Oh, boy, am I ever going to take heat for this. But it must be said.

There are some women caught up in the awful throes of domestic abuse who are to blame. Domestic abuse occurs because they allow it.

The women of whom I speak stay when they should leave. They repeatedly call police to come to their rescue after their partner’s anger erupts. Then, they repeatedly refuse to press charges. These abused and humiliated women forget the panic they felt at the moment they scrambled to the phone and dialed 9-11 for help. They imagine they can’t possibly make it in life without their abusive mate. They’re caught in a terrible cycle of co-dependent violence.

The harsh reality is that when one of these women fails to follow through by pressing charges, she may be sealing a death warrant for others who will cross paths with the lout later.

Case in point: Jeffrey Maxwell of Corsicana, Texas. In 1987, he was arrested for slitting his wife’s throat. He never went to trial because Martha Martinez Maxwell returned home and declined to cooperate with prosecutors. Five years later, Martha mysteriously disappeared.

Now — 24 years after the vicious attack on his wife — Maxwell is once again in trouble for assaulting a woman. Police traced his car to the home of a kidnap victim. When they arrived at Maxwell’s house to question him, officers found the missing woman, who had been shackled, sexually abused and badly beaten during her 13 days in captivity. Maxwell, known for his charity work and as an officer in his local Kiwanis Club, is now charged with kidnapping and rape.

If only Martha had pressed charges! Police now suspect she was murdered by Maxwell, and they’re trying to prove that. They also believe he is to blame for the disappearance of a third woman, Amelia Smith, who went missing in 2000 and is also presumed dead.

Another example: George Villanueva is a career thug with 28 priors, including three open cases of battering his girlfriend, Kim Dykstra. Police in Brooklyn, N.Y., responded at least a dozen of Kim’s calls for help. Every time Villanueva was arrested and jailed for assaulting her, Kim signed an affidavit saying she would not testify against him.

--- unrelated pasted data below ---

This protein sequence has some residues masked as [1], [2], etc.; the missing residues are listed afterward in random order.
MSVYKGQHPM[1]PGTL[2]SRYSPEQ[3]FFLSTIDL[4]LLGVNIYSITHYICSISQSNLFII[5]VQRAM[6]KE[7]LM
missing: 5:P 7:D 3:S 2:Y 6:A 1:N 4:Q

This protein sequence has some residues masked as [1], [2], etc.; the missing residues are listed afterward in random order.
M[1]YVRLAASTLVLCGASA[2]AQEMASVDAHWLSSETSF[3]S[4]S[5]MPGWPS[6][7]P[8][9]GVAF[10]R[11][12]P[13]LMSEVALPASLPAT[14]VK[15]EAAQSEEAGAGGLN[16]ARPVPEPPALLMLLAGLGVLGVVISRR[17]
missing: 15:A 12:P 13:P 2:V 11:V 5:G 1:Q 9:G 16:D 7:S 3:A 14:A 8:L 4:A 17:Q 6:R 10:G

In mid-March, Kim called police a final time, saying George was threatening to kill her. When police moved in to arrest Villanueva, a violent scuffle on his raised stoop ended with veteran police Officer Alain Schaberger being shoved over a 9-foot-high railing. He broke his neck and died a short time later. Villanueva is now charged with aggravated murder.

If only Kim had found the courage and self-esteem to press charges!

Every cop on the beat will tell you the most dangerous call they get involves domestic violence and the most heartbreaking DV calls are the ones that include children. Anger mixed with passion can be a deadly combination. In candid moments, officers might admit they’d like to ignore the 9-1-1 calls from women like Martha and Kim — those who routinely flake out when it comes time to testify.

Please, don’t accuse me of being unsympathetic to victims. I am not. As a reporter and in my personal life, I’ve interacted with battered and terrified women. I know their plight and the lack of services offered them when they finally decide to stand up for themselves and their children. I know the law often considers a spousal beating a minor infraction.

Manhattan District Attorney Cyrus Vance wrote recently, “With so many of these cases … the abuser faces the same sentence on his hundredth misdemeanor conviction as he did on his first. A punch to the face month after month is (considered) the same level crime as not paying a subway fare.”

That’s got to change. We have to instill a system-wide attitude adjustment on how we handle habitual batterers. A three-strikes policy might be a fine solution. But the women at the center of this horrible cycle must also take personal responsibility.

Society cannot remove an adult woman from a perilous domestic situation. She must walk out on her own, resolved to find a better way of life. Can we do a better job of helping her find the courage to leave and a safe place to go? Yes. But more educational opportunities, job training and child care won’t help until the woman helps herself.

After he was charged with murder, Villanueva told the New York Daily News he wasn’t guilty of killing Schaberger. From behind bars at Rikers Island, he cockily said, “The only thing I’m guilty of is domestic abuse.” As if beating a woman is really nothing much to worry about.

The most immediate way to stop serial abusers like Maxwell and Villanueva is for their punching bags to take a permanent walk away. The best long-term solution is for the women to cooperate with prosecutors and for judges to throw the book at the abusers.

That’s really the best chance we have to stop the cycle of violence from being handed down to future generations.

Diane Dimond is the author of Cirque Du Salahi: Be Careful Who You Trust. Click here for more information. She can be contacted at diane@dianedimond.net.